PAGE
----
DST and UQ announce collaboration for high-speed flight research

Defence Science and Technology (DST) and the University of Queensland (UQ) have announced a collaboration agreement to undertake advanced research in flight science and enabling technologies.

The $10 million agreement will see the consolidation of both parties' test facilities to help muster the expertise of academic and industry researchers and international partners.

Professor Richard Morgan, UQ's director of the Centre for Hypersonics, has been appointed to provide expertise in the development and operation of advanced large-scale test facilities and facilitate close collaboration under the agreement.

Professor Morgan is the only non-US scientist to have received a hypersonic systems and technologies award from the American Institute of Aeronautics and Astronautics.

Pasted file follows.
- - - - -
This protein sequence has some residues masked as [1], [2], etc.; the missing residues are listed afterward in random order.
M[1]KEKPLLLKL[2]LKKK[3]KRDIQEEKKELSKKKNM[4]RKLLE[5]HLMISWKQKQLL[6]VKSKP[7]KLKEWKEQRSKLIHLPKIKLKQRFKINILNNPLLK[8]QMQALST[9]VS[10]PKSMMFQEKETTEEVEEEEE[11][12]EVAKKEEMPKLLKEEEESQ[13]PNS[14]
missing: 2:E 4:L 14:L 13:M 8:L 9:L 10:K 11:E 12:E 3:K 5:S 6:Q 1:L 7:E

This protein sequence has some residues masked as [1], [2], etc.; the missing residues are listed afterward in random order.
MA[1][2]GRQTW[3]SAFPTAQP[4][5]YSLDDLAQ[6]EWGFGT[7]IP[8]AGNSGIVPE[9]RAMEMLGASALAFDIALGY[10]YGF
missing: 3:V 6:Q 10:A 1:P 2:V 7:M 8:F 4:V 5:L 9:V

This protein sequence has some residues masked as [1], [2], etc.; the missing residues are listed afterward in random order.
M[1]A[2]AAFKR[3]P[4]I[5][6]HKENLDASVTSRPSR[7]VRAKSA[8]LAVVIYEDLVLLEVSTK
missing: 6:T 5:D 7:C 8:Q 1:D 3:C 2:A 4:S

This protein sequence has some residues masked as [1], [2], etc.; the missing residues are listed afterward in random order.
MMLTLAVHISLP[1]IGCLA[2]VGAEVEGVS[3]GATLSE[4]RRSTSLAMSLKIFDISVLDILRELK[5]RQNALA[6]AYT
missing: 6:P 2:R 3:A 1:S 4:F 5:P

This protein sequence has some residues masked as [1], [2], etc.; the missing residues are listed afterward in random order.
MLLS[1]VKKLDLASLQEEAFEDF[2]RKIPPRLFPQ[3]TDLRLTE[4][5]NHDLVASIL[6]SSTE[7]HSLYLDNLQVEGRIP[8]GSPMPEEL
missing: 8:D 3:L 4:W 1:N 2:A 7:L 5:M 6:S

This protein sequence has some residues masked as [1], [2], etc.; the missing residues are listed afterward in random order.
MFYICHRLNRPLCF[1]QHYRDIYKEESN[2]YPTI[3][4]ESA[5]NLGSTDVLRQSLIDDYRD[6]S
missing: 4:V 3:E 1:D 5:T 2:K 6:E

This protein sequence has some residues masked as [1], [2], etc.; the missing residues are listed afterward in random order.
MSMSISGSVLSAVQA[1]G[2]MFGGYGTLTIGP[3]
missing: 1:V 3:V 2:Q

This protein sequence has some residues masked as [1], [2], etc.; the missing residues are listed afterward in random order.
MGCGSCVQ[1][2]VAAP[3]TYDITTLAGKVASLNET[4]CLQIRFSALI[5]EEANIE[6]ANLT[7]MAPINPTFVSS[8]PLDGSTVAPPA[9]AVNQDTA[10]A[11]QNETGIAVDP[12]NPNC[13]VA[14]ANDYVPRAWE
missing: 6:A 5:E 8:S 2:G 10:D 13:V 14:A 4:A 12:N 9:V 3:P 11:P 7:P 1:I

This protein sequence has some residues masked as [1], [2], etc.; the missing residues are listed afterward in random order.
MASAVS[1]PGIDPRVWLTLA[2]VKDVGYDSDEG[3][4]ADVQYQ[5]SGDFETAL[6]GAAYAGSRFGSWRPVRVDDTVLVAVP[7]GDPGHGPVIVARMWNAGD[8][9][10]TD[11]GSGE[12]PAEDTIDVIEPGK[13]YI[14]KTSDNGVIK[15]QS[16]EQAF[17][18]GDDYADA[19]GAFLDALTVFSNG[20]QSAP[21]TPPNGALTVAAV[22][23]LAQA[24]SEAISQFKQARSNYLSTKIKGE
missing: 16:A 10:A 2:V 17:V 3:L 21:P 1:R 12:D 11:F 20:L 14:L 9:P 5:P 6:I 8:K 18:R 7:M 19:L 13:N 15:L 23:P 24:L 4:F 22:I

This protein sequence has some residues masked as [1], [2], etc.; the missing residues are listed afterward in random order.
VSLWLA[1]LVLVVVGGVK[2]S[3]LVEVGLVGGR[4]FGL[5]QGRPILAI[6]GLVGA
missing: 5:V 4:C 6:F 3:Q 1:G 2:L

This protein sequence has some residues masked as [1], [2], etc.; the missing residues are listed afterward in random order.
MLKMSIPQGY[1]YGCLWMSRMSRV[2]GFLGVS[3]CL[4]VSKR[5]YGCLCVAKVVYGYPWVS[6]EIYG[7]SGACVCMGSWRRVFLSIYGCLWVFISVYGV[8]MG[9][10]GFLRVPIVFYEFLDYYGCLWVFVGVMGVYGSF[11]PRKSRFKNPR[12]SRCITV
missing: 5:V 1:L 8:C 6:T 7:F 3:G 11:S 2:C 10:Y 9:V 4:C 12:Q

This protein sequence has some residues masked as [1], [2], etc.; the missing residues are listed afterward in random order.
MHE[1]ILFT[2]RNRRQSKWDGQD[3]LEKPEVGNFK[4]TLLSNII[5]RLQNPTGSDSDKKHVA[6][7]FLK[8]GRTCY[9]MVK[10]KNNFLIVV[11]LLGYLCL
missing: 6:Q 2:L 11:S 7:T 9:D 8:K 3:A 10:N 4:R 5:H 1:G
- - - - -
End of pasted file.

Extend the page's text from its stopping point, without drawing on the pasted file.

High-speed flight science is one of the priority areas to be developed under the Next Generation Technologies Fund, a program focusing on research and development in emerging future technologies.

UQ have undertaken major research projects on hypersonic aerodynamics over the past two decades, and the centre lists its objectives as:

  • to provide visible international leadership in the centre's areas of expertise in hypersonics;
  • to maintain a high level of activity in both fundamental and applied research;
  • to provide graduate and undergraduate training opportunities of the highest international standards; and
  • to play a pivotal role as collaborators in major international projects.

The centre's areas of expertise are:

  • Development of test facilities based on shock wave generation (shock tunnels, expansion tunnels, light-gas guns, blast generators);
  • Scramjet propulsion (experiment, analysis and design);
  • Rocket-launched flight testing;
  • Aerothermodynamic experimentation and analysis;
  • Advanced instrumentation for aerodynamic measurements;
  • Computational fluid dynamic analysis of high-speed transient and steady flows; and
  • Optical diagnostics for hypervelocity superorbital flow.



DST and UQ announce collaboration for high-speed flight research
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